Players’ pits abandoned

So thickly were the spectators massed, and so impossible was it for the squadron of police to keep them back, that the players’ pits were abandoned, the contestants bringing their war clubs out almost to the base lines, and not seeing the conflating walls of their dugouts from one of the battle to the other.

It was an orderly crowd, though, and one that did not interfere with the playing of the game. Only one or two hits went into the recesses of left field, and that these were held down as two-baggers neither proved a handicap or an asset to the players who drove out the long hits.

It was remarkable that no one was hurt, so approximately were many hundred to the scene of play. One little boy was hit by a foul tip, and tenderly carried to the players’ room; but he soon insisted that he was “all right” and in a little while he was back in his place again, lending all the strength of his tender lungs to the glory of the Red Sox victory.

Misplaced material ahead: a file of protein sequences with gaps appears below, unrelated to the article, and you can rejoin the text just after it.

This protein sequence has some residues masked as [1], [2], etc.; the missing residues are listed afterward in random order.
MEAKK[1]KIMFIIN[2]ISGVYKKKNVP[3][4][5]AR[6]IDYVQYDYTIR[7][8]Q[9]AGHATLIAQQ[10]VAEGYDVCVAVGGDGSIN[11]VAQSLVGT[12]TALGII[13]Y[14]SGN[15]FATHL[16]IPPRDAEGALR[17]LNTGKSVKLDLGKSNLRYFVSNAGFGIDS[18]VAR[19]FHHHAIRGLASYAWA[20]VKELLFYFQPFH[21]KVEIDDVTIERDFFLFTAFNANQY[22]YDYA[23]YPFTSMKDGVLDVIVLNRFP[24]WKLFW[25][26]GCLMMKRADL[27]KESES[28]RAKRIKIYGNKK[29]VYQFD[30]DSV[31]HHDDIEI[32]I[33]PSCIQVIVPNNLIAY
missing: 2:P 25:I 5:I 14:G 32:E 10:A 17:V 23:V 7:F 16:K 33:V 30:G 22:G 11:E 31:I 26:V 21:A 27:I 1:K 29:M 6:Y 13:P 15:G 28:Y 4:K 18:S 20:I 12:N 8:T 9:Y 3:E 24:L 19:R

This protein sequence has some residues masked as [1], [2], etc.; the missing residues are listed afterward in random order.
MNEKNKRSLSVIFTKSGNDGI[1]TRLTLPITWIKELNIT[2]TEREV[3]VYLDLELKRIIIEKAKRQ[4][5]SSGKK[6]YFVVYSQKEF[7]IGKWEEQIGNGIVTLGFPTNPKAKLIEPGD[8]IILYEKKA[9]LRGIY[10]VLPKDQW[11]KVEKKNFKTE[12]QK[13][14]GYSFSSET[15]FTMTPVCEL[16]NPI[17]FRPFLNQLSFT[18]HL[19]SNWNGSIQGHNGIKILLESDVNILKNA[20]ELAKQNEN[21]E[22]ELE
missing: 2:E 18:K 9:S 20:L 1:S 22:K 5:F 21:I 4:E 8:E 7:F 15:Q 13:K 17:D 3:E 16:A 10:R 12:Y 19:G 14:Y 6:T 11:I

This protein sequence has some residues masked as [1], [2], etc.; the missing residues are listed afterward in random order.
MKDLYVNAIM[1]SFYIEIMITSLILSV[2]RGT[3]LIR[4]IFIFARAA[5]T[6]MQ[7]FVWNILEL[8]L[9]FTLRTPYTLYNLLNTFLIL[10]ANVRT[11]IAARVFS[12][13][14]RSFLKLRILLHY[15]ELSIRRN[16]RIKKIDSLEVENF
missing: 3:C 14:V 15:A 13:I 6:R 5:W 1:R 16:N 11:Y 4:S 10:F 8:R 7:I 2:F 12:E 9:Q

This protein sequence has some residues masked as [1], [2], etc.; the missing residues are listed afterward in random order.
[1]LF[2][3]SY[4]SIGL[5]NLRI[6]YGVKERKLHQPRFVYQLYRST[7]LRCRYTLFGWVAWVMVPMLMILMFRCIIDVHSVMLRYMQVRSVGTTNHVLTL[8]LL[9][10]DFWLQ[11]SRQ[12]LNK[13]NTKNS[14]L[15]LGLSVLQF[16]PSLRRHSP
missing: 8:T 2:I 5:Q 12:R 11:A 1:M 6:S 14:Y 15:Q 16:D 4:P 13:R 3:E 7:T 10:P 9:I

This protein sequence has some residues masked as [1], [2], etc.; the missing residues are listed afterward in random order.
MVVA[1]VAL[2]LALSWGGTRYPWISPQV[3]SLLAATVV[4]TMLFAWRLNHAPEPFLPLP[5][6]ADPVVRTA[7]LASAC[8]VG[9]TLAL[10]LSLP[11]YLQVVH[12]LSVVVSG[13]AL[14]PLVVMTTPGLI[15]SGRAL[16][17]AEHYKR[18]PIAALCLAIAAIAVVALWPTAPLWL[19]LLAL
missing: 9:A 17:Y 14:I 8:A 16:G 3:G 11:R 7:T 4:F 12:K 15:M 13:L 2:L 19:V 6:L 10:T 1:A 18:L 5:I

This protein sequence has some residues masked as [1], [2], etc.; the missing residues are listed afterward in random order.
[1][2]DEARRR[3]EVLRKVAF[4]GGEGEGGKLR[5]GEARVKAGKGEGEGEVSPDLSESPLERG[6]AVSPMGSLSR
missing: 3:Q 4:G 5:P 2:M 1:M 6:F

Of course what brought that vast concourse was the promised set-to between Wood and Johnson. Johnson, it was said, was most anxious to show his prowess against Boston’s favorite, while it was intimated that Wood rather favored allowing some other Boston pitcher to meet Johnson, so that he might pitch against Groom, against whom Boston might have a better opportunity to win, and Wood securing, therefore, a more favorable chance to increase his record of straight victories.

A baseball classic